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Is "PRIMER" worth watching?


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#1 Ian Marks

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Posted 13 January 2006 - 05:17 PM

I've read about it but don't know anyone who's actually seen it. I know it was Super 16 - I'm wonder if there's anything particularly interesting about the cinematography. Thanks.
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#2 Scott Fritzshall

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Posted 13 January 2006 - 06:18 PM

The cinematography isn't fantastic, and he makes a lot of errors, but it's a really really interesting film, and I'd say it's certainly worth watching.
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#3 Josh Bass

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Posted 13 January 2006 - 06:22 PM

I actually liked a lot of his compositions and the color whatever they did to it. . .mostly. It had a lot of cool looks, to me.

As for the movie. . .I really wanted to like it, I did, but I had such a hard time understanding it on even the most fundamental level (who are these people? What are they doing, what the hell is going on?), that I kind of have to give it a resounding "meh". Maybe it was all the mumbling, or maybe the exposition was just poor. I'm not terribly stupid--I generally understand what's going on in a movie, but this one lost me. I get the basics, but still feel "left out".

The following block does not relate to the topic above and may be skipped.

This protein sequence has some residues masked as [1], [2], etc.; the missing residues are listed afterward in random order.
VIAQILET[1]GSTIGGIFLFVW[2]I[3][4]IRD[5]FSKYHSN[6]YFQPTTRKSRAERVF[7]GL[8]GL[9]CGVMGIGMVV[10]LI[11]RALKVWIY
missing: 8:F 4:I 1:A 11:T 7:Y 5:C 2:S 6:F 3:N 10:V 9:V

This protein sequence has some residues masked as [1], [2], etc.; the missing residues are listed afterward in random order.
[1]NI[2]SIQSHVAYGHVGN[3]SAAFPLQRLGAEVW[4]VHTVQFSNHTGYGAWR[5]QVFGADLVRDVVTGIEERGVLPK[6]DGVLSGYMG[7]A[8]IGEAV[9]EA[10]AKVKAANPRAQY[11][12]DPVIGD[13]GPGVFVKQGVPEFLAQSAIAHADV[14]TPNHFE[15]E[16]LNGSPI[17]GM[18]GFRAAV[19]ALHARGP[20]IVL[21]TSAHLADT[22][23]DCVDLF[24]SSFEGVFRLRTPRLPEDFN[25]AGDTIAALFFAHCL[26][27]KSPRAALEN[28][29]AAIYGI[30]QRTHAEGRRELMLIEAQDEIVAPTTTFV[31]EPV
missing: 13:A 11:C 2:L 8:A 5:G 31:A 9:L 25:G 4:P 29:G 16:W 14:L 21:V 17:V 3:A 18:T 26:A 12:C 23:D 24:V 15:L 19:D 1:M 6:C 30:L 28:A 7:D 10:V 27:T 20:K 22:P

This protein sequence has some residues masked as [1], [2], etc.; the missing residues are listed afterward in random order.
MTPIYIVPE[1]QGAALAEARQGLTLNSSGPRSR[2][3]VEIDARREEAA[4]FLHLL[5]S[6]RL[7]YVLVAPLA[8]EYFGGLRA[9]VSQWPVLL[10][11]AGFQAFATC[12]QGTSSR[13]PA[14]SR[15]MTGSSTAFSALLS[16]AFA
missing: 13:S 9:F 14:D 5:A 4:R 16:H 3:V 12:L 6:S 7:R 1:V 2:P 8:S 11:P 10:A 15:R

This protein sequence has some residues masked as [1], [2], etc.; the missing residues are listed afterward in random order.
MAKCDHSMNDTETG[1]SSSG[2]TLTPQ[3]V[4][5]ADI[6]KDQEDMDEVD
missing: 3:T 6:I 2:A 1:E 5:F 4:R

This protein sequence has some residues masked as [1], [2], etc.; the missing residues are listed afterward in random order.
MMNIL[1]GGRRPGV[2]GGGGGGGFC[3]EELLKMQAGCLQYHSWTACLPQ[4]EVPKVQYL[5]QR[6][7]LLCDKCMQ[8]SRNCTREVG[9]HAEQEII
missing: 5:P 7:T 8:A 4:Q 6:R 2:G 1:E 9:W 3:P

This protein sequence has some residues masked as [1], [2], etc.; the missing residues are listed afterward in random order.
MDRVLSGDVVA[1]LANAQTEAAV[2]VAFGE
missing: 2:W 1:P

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#4 Chris Burke

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Posted 13 January 2006 - 06:51 PM

I actually liked a lot of his compositions and the color whatever they did to it. . .mostly. It had a lot of cool looks, to me.

As for the movie. . .I really wanted to like it, I did, but I had such a hard time understanding it on even the most fundamental level (who are these people? What are they doing, what the hell is going on?), that I kind of have to give it a resounding "meh". Maybe it was all the mumbling, or maybe the exposition was just poor. I'm not terribly stupid--I generally understand what's going on in a movie, but this one lost me. I get the basics, but still feel "left out".



I second the above opinion. I wanted to like it too. I rented it at a Blockbuster, one which has a particularly lousy selection. So my point is that he suceeded as far as making a movie and finishing it and selling for a profit. Which is more than most people can say. So for that, watch it and say Hoorah! Everyone involved wore two or more hats and yes the acting was, "Meh". I think there biggest fault was that the story was more about the machine than the people, they needed to take time to develope the characters and make us like them more. The ending was rather confusing, after two viewings, I am still unsure. I watched it twice because I am starting the Super 16 phase of my movie making life and am watching as much super 16 cinema as I can find. I didn't mind the look at all, at least on DVD. They used 7274 and it looked quite nice, it fit the story rather well. I have seen far worse. Check it out.
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#5 Scott Fritzshall

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Posted 13 January 2006 - 08:04 PM